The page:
Lessons from “A Man of Style”

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I few weeks ago I shared in a blog post a photo of a very unique gentleman I saw at the Round Top (TX) Antiques Fair. In case you didn’t see it, here it is again:

two gentlemen at Roundtop

I’m sure you can see why he caught my eye. Well, fast-forward to now, where I just serendipitously found out more about him. He’s got a story (as you might well imagine.)

The story, entitled “Man of Style”, appeared in Texas Monthly and shares a little peek into his interesting life. The ‘he’ is 75-year-old Derrill Osborn, a former men’s fashion director at Neiman Marcus in Dallas. (Starts to make a little sense already, doesn’t it?) He lives in a 1,000 square foot apartment decorated primarily in reds and greens. He says,

“My mother was a pistol. Her name was Flossy Faye,
and my grandmother, Lily Mae.
I never saw my grandmother wearing
anything other than red, and my
grandfather was never without
a prairie flower in his lapel.”

Photo: Wynn Myers

With those kinds of genes, it’s no wonder he embraced the world of fashion and style. He’s been featured in GQ, Esquire,and Women’s Wear Daily, and has been photographed many times by legendary New York Times fashion photographer Bill Cunningham.

My second serendipitous encounter came when I was recently flipping through one of my favorite fashion inspiration books: Advanced Style Older & Wiser, by blogger and photographer Ari Seth Cohen. Low and behold, there he was again. It’s clear he’s been admired for his unique style for quite some time.

 

You can see many more photos of his fabulous apartment, read about his collection of art, canes and first editions, and more about his history in the Texas Monthly story, but I wanted to share one more quote from him about his time in the men’s fashion industry:

“It was a wonderful time in menswear. Men had
clothes for every occasion—black tie, a host of suits,
sport coats, a wardrobe for spring and fall.
Fashion was seasonal, which made it exciting.
You never knew what was coming.
But I never foresaw what would happen
in fashion today. I was blindsided,
and I miss what it used to be.”

So what are the lessons to be learned from this “Man of Style”?

Here are a few of my take-aways:

* The times will change, sometimes to our liking and sometimes not. If you know your “style personality” (which translates into the style words you use to describe your style), you will be able to flow with the times and still remain true to yourself.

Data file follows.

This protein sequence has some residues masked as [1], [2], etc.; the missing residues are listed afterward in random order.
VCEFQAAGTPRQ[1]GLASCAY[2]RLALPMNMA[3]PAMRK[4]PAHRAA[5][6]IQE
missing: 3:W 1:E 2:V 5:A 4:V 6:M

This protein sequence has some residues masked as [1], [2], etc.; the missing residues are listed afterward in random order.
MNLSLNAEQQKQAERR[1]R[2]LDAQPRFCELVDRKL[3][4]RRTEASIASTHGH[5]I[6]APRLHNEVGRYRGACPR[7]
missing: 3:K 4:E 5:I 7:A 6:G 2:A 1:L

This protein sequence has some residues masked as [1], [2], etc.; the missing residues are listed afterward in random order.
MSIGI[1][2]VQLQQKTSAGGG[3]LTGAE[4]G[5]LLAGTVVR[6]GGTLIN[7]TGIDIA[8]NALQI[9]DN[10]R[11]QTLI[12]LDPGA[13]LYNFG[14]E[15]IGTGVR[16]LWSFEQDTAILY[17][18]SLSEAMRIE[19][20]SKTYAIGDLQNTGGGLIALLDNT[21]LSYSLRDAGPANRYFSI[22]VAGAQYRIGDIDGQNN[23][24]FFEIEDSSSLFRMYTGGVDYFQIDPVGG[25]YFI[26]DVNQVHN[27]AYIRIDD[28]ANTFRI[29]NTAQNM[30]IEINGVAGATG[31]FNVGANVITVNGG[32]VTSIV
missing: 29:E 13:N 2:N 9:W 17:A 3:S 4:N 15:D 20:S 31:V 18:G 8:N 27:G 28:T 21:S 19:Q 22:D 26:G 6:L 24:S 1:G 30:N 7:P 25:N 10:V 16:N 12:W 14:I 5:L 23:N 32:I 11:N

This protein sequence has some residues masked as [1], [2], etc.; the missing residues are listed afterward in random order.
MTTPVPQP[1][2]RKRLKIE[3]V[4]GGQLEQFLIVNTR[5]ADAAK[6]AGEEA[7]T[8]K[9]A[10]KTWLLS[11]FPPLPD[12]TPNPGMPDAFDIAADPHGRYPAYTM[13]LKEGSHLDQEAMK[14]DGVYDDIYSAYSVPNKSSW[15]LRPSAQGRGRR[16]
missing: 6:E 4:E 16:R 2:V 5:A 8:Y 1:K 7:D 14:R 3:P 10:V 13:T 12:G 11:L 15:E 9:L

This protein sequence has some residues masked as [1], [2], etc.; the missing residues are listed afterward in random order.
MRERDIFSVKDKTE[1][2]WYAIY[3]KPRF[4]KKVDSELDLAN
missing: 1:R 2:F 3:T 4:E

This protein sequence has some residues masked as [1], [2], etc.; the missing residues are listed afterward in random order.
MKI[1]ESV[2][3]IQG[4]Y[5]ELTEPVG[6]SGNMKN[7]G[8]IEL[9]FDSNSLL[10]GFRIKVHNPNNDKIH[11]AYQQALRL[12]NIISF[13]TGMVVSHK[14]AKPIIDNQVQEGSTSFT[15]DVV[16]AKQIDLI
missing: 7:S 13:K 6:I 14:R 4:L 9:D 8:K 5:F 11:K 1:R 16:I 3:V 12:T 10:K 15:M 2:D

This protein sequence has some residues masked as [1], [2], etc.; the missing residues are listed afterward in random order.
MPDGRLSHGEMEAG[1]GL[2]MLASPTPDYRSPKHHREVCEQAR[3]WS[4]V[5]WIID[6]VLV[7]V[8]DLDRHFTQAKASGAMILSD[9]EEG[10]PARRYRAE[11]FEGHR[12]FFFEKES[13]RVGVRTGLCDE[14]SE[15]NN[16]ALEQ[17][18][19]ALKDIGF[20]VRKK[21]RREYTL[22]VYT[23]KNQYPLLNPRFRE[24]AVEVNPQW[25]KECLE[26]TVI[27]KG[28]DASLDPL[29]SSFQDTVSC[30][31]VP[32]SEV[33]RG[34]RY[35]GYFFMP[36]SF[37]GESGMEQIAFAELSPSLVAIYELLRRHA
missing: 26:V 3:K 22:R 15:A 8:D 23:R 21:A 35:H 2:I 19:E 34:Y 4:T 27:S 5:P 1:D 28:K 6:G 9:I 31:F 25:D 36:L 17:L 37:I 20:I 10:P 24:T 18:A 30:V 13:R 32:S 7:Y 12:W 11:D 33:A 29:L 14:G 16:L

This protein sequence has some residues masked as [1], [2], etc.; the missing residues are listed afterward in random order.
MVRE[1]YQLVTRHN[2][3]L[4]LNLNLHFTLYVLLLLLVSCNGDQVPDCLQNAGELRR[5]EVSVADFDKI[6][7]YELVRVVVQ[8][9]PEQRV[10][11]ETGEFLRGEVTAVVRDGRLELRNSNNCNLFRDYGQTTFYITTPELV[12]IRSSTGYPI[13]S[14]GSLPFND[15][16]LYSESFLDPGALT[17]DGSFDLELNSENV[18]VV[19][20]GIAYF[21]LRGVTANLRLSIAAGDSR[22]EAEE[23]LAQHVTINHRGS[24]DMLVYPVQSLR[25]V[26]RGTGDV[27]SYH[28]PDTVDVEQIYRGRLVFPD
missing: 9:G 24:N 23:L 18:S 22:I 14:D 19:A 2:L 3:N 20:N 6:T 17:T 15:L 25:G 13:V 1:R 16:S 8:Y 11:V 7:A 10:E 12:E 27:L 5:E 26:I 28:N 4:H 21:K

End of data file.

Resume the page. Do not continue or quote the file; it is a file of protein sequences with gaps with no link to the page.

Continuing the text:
* If you truly know your personal style personality, it will easily translate throughout your environment. When you look at the pictures of Mr. Osborn’s home, you can see ‘him’ there. His personal style of dress and his home are in agreement. I realize that you may not live alone and have to adapt to others in your household. In general though, when someone walks into your home they will be able to detect “you” there. If they can’t, you may want to make some changes either in your living environment in part, or maybe in reevaluating whether your style words have evolved into something new.

* Fashion can be fun! Even if you mostly dress in an elegant and refined manner, there should be an element of fun when you dress for the day. It might be something that’s known only to you, perhaps in an undergarment. I think of it like our “inner fashion child” – she wants to come out and play, perhaps even more so as we get older and feel less constrained by outside forces.

Mr Osborn clearly has his style well-defined and is a good lesson in what results when you know your style well. He must enjoy getting dressed in the morning, knowing he’s going to delight those who see him. Which begs the question – of myself and of you – do you find delight in getting dressed in the morning? If not, maybe some changes are in order.

I’d love to hear of any other lessons you might have learned from this “Man of Style”.  Please do tell. If you’d like to follow Derrill Osborn, here’s his Instagram feed: @derrillosborn

Thank for reading – stay stylish!

Adena

Adena DiTonno

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Adena / http://www.adenadesigns.net

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